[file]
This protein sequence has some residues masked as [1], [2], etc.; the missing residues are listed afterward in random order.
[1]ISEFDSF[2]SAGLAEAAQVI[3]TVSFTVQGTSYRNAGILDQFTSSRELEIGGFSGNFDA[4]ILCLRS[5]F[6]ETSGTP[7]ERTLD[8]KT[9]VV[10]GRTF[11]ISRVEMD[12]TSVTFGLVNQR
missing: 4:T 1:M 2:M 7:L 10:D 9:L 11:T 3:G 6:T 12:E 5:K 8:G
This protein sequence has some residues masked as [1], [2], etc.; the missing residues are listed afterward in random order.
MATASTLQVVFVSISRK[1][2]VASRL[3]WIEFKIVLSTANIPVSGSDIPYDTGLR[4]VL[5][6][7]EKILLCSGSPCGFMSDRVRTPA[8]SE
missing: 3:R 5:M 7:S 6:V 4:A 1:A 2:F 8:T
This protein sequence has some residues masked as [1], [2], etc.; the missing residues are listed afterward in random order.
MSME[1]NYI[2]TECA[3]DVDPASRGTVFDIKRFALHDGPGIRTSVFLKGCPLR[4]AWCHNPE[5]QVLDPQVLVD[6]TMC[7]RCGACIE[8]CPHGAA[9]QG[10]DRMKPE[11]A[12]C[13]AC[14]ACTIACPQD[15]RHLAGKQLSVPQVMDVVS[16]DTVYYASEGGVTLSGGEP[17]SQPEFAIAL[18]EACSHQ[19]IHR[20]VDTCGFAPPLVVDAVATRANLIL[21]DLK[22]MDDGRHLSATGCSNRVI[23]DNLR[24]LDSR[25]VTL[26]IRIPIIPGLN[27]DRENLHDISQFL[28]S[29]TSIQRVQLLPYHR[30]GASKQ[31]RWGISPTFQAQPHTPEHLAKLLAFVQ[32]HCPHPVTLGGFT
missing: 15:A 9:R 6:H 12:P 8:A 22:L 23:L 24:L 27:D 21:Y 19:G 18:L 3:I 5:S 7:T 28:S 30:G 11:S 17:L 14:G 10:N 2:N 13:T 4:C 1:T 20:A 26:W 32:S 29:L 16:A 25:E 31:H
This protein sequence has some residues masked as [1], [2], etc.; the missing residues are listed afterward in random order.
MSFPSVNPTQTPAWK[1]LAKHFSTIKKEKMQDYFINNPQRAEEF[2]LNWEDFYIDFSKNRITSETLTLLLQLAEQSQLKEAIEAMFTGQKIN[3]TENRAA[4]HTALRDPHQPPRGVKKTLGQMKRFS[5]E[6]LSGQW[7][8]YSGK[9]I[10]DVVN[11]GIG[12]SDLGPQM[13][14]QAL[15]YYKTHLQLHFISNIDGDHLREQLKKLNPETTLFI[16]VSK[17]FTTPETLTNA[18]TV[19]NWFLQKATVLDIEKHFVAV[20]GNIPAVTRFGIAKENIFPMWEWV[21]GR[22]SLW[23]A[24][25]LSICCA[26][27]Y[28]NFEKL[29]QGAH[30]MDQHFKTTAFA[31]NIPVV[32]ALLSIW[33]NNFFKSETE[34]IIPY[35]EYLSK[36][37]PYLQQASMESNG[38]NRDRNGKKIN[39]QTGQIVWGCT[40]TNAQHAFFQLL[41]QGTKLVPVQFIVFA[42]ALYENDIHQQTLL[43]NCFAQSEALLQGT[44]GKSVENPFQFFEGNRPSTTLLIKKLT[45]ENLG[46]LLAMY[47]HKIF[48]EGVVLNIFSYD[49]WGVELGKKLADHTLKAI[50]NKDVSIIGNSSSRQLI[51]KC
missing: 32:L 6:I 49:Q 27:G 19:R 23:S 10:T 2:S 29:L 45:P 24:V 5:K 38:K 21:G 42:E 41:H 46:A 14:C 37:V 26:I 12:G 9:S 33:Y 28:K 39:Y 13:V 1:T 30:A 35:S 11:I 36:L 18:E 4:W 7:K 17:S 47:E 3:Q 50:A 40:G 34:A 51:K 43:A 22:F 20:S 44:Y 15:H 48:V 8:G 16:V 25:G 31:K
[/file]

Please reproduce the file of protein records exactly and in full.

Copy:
This protein sequence has some residues masked as [1], [2], etc.; the missing residues are listed afterward in random order.
[1]ISEFDSF[2]SAGLAEAAQVI[3]TVSFTVQGTSYRNAGILDQFTSSRELEIGGFSGNFDA[4]ILCLRS[5]F[6]ETSGTP[7]ERTLD[8]KT[9]VV[10]GRTF[11]ISRVEMD[12]TSVTFGLVNQR
missing: 4:T 1:M 2:M 7:L 10:D 9:L 11:T 3:G 6:T 12:E 5:K 8:G
This protein sequence has some residues masked as [1], [2], etc.; the missing residues are listed afterward in random order.
MATASTLQVVFVSISRK[1][2]VASRL[3]WIEFKIVLSTANIPVSGSDIPYDTGLR[4]VL[5][6][7]EKILLCSGSPCGFMSDRVRTPA[8]SE
missing: 3:R 5:M 7:S 6:V 4:A 1:A 2:F 8:T
This protein sequence has some residues masked as [1], [2], etc.; the missing residues are listed afterward in random order.
MSME[1]NYI[2]TECA[3]DVDPASRGTVFDIKRFALHDGPGIRTSVFLKGCPLR[4]AWCHNPE[5]QVLDPQVLVD[6]TMC[7]RCGACIE[8]CPHGAA[9]QG[10]DRMKPE[11]A[12]C[13]AC[14]ACTIACPQD[15]RHLAGKQLSVPQVMDVVS[16]DTVYYASEGGVTLSGGEP[17]SQPEFAIAL[18]EACSHQ[19]IHR[20]VDTCGFAPPLVVDAVATRANLIL[21]DLK[22]MDDGRHLSATGCSNRVI[23]DNLR[24]LDSR[25]VTL[26]IRIPIIPGLN[27]DRENLHDISQFL[28]S[29]TSIQRVQLLPYHR[30]GASKQ[31]RWGISPTFQAQPHTPEHLAKLLAFVQ[32]HCPHPVTLGGFT
missing: 15:A 9:R 6:H 12:P 8:A 22:L 23:L 24:L 27:D 21:Y 19:G 18:L 3:I 5:S 7:T 28:S 30:G 11:S 17:L 14:G 10:N 2:N 13:T 4:C 1:T 20:A 26:W 32:S 29:L 16:A 25:E 31:H
This protein sequence has some residues masked as [1], [2], etc.; the missing residues are listed afterward in random order.
MSFPSVNPTQTPAWK[1]LAKHFSTIKKEKMQDYFINNPQRAEEF[2]LNWEDFYIDFSKNRITSETLTLLLQLAEQSQLKEAIEAMFTGQKIN[3]TENRAA[4]HTALRDPHQPPRGVKKTLGQMKRFS[5]E[6]LSGQW[7][8]YSGK[9]I[10]DVVN[11]GIG[12]SDLGPQM[13][14]QAL[15]YYKTHLQLHFISNIDGDHLREQLKKLNPETTLFI[16]VSK[17]FTTPETLTNA[18]TV[19]NWFLQKATVLDIEKHFVAV[20]GNIPAVTRFGIAKENIFPMWEWV[21]GR[22]SLW[23]A[24][25]LSICCA[26][27]Y[28]NFEKL[29]QGAH[30]MDQHFKTTAFA[31]NIPVV[32]ALLSIW[33]NNFFKSETE[34]IIPY[35]EYLSK[36][37]PYLQQASMESNG[38]NRDRNGKKIN[39]QTGQIVWGCT[40]TNAQHAFFQLL[41]QGTKLVPVQFIVFA[42]ALYENDIHQQTLL[43]NCFAQSEALLQGT[44]GKSVENPFQFFEGNRPSTTLLIKKLT[45]ENLG[46]LLAMY[47]HKIF[48]EGVVLNIFSYD[49]WGVELGKKLADHTLKAI[50]NKDVSIIGNSSSRQLI[51]KC
missing: 32:L 6:I 49:Q 27:G 19:R 23:S 10:T 2:S 29:L 45:P 24:V 5:K 38:K 21:G 42:E 41:H 46:A 14:C 37:V 26:I 12:G 9:S 33:Y 28:K 39:Y 13:V 1:T 30:A 35:S 11:I 36:L 18:E 4:W 7:K 17:S 47:E 3:Q 50:A 40:G 34:A 51:K 43:A 22:F 20:S 44:Y 15:H 48:V 8:G 16:V 25:G 31:K